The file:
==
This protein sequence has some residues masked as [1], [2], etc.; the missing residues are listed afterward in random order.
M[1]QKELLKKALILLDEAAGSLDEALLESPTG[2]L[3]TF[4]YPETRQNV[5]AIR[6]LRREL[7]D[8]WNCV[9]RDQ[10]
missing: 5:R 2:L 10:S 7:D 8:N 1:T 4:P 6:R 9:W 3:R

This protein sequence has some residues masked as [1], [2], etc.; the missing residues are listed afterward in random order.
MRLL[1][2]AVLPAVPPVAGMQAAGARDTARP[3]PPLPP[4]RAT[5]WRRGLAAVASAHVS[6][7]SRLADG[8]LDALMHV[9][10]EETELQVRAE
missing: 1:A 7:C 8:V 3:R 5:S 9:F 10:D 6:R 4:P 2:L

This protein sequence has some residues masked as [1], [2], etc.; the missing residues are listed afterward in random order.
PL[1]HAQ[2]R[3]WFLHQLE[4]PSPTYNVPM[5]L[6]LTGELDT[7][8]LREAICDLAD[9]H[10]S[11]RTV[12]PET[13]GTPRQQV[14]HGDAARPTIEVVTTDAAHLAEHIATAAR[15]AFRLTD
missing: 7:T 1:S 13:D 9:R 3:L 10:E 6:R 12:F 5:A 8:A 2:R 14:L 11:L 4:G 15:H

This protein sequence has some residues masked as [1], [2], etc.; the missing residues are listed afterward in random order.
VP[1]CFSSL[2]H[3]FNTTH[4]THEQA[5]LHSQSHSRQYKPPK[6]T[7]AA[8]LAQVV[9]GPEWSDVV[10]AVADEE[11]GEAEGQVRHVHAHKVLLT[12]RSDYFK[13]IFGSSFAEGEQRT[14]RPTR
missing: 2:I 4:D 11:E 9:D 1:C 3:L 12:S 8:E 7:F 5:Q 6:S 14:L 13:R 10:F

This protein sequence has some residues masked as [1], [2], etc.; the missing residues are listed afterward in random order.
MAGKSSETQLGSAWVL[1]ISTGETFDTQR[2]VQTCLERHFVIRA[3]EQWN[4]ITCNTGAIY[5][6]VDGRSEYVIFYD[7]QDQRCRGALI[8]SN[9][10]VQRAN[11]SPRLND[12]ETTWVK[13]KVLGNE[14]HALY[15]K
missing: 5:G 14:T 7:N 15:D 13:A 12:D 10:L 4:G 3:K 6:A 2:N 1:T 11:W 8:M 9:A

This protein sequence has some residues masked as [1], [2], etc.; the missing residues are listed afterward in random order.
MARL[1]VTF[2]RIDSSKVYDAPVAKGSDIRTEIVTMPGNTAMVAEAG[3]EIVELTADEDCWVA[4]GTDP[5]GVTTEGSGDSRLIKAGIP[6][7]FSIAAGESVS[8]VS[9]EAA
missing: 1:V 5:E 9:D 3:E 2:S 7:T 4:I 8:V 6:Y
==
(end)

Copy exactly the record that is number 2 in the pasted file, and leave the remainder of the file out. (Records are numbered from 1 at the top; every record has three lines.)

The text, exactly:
This protein sequence has some residues masked as [1], [2], etc.; the missing residues are listed afterward in random order.
MRLL[1][2]AVLPAVPPVAGMQAAGARDTARP[3]PPLPP[4]RAT[5]WRRGLAAVASAHVS[6][7]SRLADG[8]LDALMHV[9][10]EETELQVRAE
missing: 1:A 7:C 8:V 3:R 5:S 9:F 10:D 6:R 4:P 2:L